The Story of the Totem Pole
The large interactive family exhibition The Story of the Totem Pole focuses on the Indians of the Northwest Coast of the United States and Canada. International masterpieces combined with the finest from its own collection, supplemented by modern art, topical interviews and reports create an impressive picture of the fascinating cultures of the Northwest Coast First Nations.
Especially for the exhibition, Museum Volkenkunde commissioned a group North American First Nation artists led by Rande Cook to create an 8 meter high totem pole. The masterpiece of the exhibition. The Northwest Coast First Nations are world-famous for their magnificent totem poles. The topic is amply observed in the exhibition.
Art of the Northwest Coast
First Nations of the Northwest Coast have a rich tradition in the field of art. Carved wooden masks frequently serve to decorate, for example, houses, canoes and furniture. According to tradition women were engaged in weaving wrap blankets and the art of braiding (hats and baskets). Important families commissioned these products, status symbols rich with mythical figures.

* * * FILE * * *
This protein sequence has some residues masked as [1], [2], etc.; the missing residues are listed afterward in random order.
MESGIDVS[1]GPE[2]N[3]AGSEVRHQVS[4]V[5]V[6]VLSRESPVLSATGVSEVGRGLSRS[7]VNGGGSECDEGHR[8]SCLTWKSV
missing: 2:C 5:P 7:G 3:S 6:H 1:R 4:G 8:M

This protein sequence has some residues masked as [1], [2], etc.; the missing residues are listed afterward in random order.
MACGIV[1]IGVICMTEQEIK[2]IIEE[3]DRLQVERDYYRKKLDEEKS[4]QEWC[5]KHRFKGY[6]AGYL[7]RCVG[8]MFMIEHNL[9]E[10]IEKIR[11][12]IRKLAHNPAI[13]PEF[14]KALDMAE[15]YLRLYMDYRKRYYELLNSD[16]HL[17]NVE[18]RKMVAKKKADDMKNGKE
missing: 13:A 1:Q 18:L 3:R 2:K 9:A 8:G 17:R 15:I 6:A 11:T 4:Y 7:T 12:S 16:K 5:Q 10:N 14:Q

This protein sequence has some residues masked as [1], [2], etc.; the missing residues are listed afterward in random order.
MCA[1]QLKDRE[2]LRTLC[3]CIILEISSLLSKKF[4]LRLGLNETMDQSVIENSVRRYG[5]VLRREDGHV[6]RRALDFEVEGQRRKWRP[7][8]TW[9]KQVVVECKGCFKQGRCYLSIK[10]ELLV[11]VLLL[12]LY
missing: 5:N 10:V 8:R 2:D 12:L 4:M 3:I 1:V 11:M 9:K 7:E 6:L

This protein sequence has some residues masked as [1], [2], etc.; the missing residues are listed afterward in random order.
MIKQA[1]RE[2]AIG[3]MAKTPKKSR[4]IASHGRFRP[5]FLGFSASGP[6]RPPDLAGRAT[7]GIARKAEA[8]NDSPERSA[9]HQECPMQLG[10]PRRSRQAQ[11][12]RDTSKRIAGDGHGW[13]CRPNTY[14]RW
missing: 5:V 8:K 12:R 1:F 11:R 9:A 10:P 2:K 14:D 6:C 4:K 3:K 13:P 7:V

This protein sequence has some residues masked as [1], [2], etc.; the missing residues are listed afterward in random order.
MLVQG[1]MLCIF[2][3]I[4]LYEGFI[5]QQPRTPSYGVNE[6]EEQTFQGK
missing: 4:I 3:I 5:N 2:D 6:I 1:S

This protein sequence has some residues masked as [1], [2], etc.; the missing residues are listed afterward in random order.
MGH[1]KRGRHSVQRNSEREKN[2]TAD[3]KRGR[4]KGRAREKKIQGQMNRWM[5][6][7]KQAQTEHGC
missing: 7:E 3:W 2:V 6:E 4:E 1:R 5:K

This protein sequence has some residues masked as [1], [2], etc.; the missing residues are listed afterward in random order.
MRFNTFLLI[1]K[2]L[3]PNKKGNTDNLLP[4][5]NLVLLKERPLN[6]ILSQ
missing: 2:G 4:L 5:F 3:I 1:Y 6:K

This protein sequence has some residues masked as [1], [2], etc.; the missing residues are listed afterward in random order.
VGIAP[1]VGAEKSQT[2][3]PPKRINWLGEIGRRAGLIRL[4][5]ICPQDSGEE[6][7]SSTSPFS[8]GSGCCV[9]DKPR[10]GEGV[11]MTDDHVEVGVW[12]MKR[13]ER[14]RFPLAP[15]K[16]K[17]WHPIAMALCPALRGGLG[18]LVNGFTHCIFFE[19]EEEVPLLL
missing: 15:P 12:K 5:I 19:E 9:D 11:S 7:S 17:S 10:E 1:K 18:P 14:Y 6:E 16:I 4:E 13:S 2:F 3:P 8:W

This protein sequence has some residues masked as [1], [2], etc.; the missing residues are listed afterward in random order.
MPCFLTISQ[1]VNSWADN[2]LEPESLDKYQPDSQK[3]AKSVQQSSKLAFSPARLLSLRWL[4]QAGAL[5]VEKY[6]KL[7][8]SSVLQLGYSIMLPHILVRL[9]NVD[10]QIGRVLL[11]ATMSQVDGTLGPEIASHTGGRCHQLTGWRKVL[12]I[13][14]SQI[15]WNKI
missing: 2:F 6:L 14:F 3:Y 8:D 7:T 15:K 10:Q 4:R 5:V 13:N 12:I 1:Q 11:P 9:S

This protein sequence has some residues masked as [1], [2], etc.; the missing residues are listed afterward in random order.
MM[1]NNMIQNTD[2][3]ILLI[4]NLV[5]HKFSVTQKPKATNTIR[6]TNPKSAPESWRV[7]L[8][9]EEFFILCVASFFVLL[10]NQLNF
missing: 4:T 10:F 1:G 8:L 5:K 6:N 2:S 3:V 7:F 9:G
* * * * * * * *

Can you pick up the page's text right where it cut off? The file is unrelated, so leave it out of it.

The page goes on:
Stories about ancestors in which mythological creatures played the main role were important ingredients of the numerous winter ceremonies and festivals celebrated during the long winters. Each community had its own stories. The most important ceremony of the Northwest Coast Indians was and, in 2012, still is the potlatch. It confirms host’s status and prestige. Aside from speeches and dancing, the most extraordinary part is the giving away of presents. The modern potlatch is primarily an expression of pride in one’s own culture.